Nell Painter, after a fulfilling career as a publishing Princeton historian (most notably as the author of The History of White People), began again in art school, a move eliciting a great deal of curiosity. In residence at MacDowell in 2016, she completed a memoir entitled Old in Art School, which was a finalist for the National Book Critics Circle autobiography award. In 2017 she completed the series "You Say This Can't Really Be America" and in 2018 she published an art review of Soul of a Nation: Art in the Age of Black Power in the New York Review Daily. In residence at MacDowell in 2019, Painter created her "Ancient Hair Book" and four installations on her studio wall for a project that will ultimately become an artist's book with the working title Were the Ancients White? Painter was appointed Chairman of the Board of Directors of MacDowell in 2020.
Sally Field is a two-time Academy Award and three-time Emmy Award-winning actress, whose career has spanned almost six decades and dozens of iconic rolls on screens large and small. Beginning in 1965 with television’s Gidget and The Flying Nun she won her first Emmy in 1975 for her performance in Sybil before moving on to have extensive film credits including: Forrest Gump, Steel Magnolias, Places in the Heart, Norma Rae, Mrs. Doubtfire, Soapdish, Smokey and the Bandit, Hello, and Lincoln. Sally made her Broadway debut in Edward Albee’s The Goat, or Who Is Sylvia?, starred in Tennessee Williams’ The Glass Menagerie at the Kennedy Center, and later reprised that role on Broadway in 2017. In early in 2019 she starred in the London production of Arthur Miller’s All My Sons at The Old Vic. Field is a member the American Academy of the Arts and Sciences, was honored with the National Medal of the Arts from President Obama and received the prestigious Kennedy Center Honor in 2019. Her memoir, In Pieces, was published in 2018 and became an instant New York Times bestseller.
Riva Lehrer is a visual artist, and writer who focuses on the socially challenged body. She is best known for representations of people whose physical embodiment, sexuality, or gender identity have long been stigmatized. Her work has been exhibited in venues including the National Portrait Gallery of the Smithsonian, Yale University, the United Nations, the National Museum of Women in the Arts, the Arnot Museum, the DeCordova Museum, and the Frye Museum. Her awards include a Ford Foundation Fellowship, 3Arts MacDowell Fellowship, Carnegie Mellon Fellowship, Wynn Newhouse Foundation Grant, Illinois Arts Council Grant, and National Endowment for the Arts Grant. Lehrer’s memoir, Golem Girl (October 2020, One World/ Penguin Random House) won the 2020 Barbellion Prize for Literature and was a finalist for the National Book Critics Circle Award. She is represented by Regal Hoffman & Associates and by Zolla/Lieberman Gallery. Lehrer is on faculty at the School of the Art Institute of Chicago.
T Kira Mahealani Madden is a Chinese, Kānaka Maoli writer, photographer, and amateur magician. A recipient of fellowships from the New York Foundation for the Arts, Hedgebrook, Tin House, MacDowell, and Yaddo, she serves as the founding editor-in-chief of No Tokens, a magazine of literature and art. Her fiction and nonfiction has been featured in Harper’s, New York magazine, and others, and she is the author of the 2019 New York Times Editors’ Choice memoir, Long Live the Tribe of Fatherless Girls, which is now being developed as a feature film. A finalist for the National Book Critics Circle Award John Leonard Prize, and the winner of the 2021 Judith A. Markowitz LAMBDA Literary Award, she facilitates writing workshops for homeless and formerly incarcerated individuals, and is an assistant professor of English at College of Charleston.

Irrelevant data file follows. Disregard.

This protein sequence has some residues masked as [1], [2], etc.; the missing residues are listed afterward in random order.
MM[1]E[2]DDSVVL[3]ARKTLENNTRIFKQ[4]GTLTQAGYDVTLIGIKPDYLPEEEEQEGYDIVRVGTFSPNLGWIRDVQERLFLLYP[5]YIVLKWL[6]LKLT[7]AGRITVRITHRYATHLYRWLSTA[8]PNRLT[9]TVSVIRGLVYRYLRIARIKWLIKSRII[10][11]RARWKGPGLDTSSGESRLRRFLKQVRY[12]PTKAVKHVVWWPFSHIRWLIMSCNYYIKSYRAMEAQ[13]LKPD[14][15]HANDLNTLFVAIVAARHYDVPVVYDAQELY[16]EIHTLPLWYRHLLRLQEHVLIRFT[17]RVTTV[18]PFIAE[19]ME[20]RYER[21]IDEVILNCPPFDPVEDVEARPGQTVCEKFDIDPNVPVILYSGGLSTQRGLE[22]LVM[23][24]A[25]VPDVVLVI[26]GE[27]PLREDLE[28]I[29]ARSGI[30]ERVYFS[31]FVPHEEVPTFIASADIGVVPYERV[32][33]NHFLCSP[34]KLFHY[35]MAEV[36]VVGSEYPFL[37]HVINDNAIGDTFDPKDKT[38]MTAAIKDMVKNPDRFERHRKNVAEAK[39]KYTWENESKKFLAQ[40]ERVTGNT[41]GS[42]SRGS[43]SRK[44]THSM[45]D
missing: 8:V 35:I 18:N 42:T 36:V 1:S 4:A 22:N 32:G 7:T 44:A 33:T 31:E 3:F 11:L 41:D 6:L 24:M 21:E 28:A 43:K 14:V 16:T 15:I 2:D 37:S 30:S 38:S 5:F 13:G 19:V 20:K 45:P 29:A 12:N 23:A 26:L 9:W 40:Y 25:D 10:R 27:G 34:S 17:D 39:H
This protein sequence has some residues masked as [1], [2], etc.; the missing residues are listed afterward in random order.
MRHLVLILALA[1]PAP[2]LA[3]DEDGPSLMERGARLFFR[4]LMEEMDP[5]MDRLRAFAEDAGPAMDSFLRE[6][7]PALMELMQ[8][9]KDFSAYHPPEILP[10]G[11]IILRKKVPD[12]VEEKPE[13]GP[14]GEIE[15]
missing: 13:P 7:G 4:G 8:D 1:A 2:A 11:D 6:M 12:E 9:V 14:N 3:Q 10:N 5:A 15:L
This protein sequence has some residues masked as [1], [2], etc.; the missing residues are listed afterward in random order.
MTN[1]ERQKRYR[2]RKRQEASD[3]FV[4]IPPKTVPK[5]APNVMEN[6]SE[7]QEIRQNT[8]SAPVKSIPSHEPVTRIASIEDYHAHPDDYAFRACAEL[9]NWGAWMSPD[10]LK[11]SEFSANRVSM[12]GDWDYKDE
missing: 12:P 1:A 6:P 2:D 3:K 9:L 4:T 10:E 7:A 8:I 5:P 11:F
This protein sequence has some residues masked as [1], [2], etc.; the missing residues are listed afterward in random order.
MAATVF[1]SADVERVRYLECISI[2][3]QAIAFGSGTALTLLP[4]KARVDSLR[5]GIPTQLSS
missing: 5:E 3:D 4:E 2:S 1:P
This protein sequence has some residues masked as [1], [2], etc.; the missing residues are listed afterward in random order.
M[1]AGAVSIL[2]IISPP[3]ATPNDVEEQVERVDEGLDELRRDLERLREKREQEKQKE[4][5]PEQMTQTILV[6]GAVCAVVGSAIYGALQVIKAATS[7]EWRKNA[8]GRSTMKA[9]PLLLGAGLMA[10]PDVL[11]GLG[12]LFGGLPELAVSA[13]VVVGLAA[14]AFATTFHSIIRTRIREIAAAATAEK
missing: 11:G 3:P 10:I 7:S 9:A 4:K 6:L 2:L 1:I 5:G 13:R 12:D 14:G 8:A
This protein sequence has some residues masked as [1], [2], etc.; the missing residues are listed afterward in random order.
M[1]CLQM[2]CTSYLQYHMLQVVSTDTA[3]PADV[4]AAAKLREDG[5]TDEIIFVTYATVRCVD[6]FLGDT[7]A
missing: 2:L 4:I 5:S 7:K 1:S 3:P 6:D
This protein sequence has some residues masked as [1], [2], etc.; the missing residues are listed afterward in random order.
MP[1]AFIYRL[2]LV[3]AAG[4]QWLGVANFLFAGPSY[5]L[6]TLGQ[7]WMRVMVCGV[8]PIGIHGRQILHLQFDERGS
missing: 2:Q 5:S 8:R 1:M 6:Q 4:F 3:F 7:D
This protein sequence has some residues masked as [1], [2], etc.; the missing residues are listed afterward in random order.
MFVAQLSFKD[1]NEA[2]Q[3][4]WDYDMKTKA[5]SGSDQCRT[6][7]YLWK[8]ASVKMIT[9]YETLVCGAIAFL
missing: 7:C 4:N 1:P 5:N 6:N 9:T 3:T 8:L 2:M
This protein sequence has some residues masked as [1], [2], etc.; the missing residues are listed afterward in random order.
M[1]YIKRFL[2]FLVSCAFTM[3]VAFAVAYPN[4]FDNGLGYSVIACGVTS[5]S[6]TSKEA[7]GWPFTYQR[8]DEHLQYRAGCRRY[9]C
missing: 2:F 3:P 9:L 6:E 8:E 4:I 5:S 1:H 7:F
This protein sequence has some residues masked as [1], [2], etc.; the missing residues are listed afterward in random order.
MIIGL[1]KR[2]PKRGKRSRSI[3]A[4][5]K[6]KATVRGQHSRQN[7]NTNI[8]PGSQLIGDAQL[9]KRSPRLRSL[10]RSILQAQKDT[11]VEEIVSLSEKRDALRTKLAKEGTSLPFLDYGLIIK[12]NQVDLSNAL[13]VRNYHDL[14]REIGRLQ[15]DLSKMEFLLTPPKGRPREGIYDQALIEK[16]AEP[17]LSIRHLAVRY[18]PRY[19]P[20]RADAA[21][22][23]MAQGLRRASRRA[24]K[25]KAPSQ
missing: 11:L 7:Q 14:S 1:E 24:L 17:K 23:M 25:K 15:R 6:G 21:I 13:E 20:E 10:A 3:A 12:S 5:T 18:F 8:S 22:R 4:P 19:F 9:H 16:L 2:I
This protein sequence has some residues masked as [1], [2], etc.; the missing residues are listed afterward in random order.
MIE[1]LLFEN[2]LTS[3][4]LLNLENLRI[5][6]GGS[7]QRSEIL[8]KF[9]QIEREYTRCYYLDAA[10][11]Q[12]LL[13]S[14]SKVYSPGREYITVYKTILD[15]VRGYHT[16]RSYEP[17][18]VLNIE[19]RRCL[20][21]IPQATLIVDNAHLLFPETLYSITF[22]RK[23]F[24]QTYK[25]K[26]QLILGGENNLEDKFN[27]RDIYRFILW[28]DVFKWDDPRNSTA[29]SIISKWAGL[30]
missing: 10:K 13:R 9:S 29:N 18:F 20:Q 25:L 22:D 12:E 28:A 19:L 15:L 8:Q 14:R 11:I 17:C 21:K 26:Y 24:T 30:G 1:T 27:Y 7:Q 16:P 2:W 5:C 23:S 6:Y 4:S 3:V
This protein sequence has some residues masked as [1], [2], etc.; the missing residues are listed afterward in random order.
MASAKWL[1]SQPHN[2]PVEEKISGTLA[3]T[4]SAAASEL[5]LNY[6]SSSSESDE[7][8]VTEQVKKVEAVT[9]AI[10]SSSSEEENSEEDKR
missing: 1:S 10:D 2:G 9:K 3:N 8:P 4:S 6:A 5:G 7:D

Philip Himberg oversees the creative mission as well as the financial well-being of the nation’s first multidisciplinary residency program. Himberg arrived at MacDowell in May of 2019 from The Sundance Institute where he spent 23 years guiding all aspects of the Sundance Theatre Program, including its Theatre Labs and satellite residency programs in Massachusetts and Wyoming, and internationally in several locations in East Africa, the Middle East, and North Africa. Under his aegis, the Institute’s Theatre labs have supported many hundreds of playwrights in the creation of important new work, which is produced across the U.S. off and on Broadway. Himberg is also a playwright, and his most recent play, Paper Dolls, had its world premiere at the Tricycle Theatre (now Kiln Theatre) in London in 2013. He is a former member of the Tony Award Nomination Committee, served as past president of the Board of Theatre Communications Group and was a trustee of the Kiln Theatre, London. He has taught at NYU/Tisch and the Yale Drama School. In addition to a B.A. from Oberlin College, Himberg holds a degree as a Doctor of Chinese Medicine, and previously was a practicing acupuncturist and herbalist.